Frank I'm not a relative, a relative of mine has his medals together with another two posted to his father and being a local(ish) lad I wanted to find out more about him / them.

    I'm so grateful for all this help, combined with the information I've found out about his background I feel quite close to him. If you are in the area I'd love you to put a poppy on his grave for me, William and his family won't be forgotten.

    I have found a bit about his background but not much about him. This is what I know.

    His dad, Thomas, joined the RAF 1 month before the end of WW1 and served until 1919, he died in 1938. One of the boxes of medals was addressed to his dad but contained a 1939 - 1945 star and an Italy star so I'm assuming they must belong to a brother or sister who served in the RASC (going off the return address on the box), possibly Mary, George or Thomas as they were all younger than him.

    William's medals were posted to his mother Isabella, she sadly died about a year after him in quite a nasty way. According to the newspaper archives she was poking the coal fire whilst leaning against the mantelpiece, her wrist gave way and she fell head first into the fire. She was found by her daughter but died from her injuries a few hours later.

    I've also found Williams name in a list in a Berwick newspaper listing him as Pte W Coates BW and saying wounded Middle East 1942. Going off what Steve has just said about his service number maybe that means he was in the Black Watch before the Royal Signals?

    I find all of this really interesting and important that these men aren't forgotten so any more help you can all give me finding out about William and maybe even putting a name to the other medals would be great.

  12. minden1759

    minden1759 Senior Member


    Will do. He is very easy to find.

    I know from previous visits that R SIGNALS units have placed a poppy on his grave before.


  13. Shiny

    Shiny Well-Known Member

    Thank you very much Frank, that's really good of you.

    It's nice to know he hasn't been forgotten by those who have followed on in his trade.

    I've just come back from a week finding some WW1 relative's graves and some of their names at Tynecot and the Menin gate so I know how much difference a good guide makes.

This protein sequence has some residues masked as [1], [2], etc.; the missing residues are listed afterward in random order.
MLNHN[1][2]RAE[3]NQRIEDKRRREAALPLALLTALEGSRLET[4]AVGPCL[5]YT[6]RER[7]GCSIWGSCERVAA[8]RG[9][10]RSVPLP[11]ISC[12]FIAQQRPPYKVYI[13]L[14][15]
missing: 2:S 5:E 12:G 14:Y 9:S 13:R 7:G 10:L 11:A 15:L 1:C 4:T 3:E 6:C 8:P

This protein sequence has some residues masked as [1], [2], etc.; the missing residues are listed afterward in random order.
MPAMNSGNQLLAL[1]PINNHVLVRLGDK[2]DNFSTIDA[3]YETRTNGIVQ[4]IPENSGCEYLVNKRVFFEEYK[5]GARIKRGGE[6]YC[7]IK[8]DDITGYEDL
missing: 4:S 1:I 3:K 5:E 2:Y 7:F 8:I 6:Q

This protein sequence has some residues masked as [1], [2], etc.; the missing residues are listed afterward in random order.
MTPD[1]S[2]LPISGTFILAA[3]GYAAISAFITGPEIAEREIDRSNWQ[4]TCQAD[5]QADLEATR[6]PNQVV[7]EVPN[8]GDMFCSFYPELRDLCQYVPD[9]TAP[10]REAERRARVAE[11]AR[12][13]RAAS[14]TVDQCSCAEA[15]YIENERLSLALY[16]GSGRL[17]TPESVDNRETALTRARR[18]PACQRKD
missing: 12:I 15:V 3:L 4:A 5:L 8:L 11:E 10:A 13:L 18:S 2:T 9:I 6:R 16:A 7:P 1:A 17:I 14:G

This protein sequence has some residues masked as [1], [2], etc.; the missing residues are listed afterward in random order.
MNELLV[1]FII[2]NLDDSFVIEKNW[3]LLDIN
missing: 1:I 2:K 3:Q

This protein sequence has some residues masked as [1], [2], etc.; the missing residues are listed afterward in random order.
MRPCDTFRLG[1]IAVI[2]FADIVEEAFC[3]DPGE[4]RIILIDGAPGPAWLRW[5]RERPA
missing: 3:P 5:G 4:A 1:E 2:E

Enjoy your trip.

  14. Craig coates

    Craig coates Member

    Hi my dad was called Thomas Neville Coates
    From seahouses I'm sure William was his older brother
    Dad's sister Mary, Margaret, and brother are still alive
    Uncal Edward still lives in the village
  15. minden1759

    minden1759 Senior Member


    You should get Cpl Coates's Service Record from the MoD.

    It will tell us a lot.


  16. Craig coates

    Craig coates Member

    How do you go about doing that????
    Got ma cousin to ask his mam (auntie Mary)
    To find out more about him
  17. Craig coates

    Craig coates Member

    The Royal Corps of Signals (often simply known as the Royal Signals - abbreviated to R SIGNALS) is one of the combat support arms of the British Army. Signals units are among the first into action, providing the battlefield communications and information systems essential to all operations. Royal Signals units provide the full telecommunications infrastructure for the Army wherever they operate in the world. The Corps has its own engineers, logistics experts and systems operators to run radio and area networks in the field.[1] It is responsible for installing, maintaining and operating all types of telecommunications equipment and information systems, providing command support to commanders and their headquarters, and conducting electronic warfare against enemy communications

    Attached Files:

  18. CL1

    CL1 116th LAA and 92nd (Loyals) LAA,Royal Artillery


    Link on how to apply Get a copy of military service records
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  19. Shiny

    Shiny Well-Known Member

    Hi Craig,

    Good to hear from you but I'm not sure William is the man you think he is. I think he probably is a relative given your surname and the connection to Seahouses but William's mam was called Isabell and she died in an accident at home in 1945.

    I have a family tree for his immediate family and he does have a younger brother called Thomas and a sister called Mary but she would be 113 years old if it is the same person?

    I'd be interested to hear what you find out.

  20. Craig coates

    Craig coates Member

    I would love to see this family tree
    Just been looking at dad's birth certificate
    His mam was Margaret June coates (Laidler)
    His dad was Thomas Coates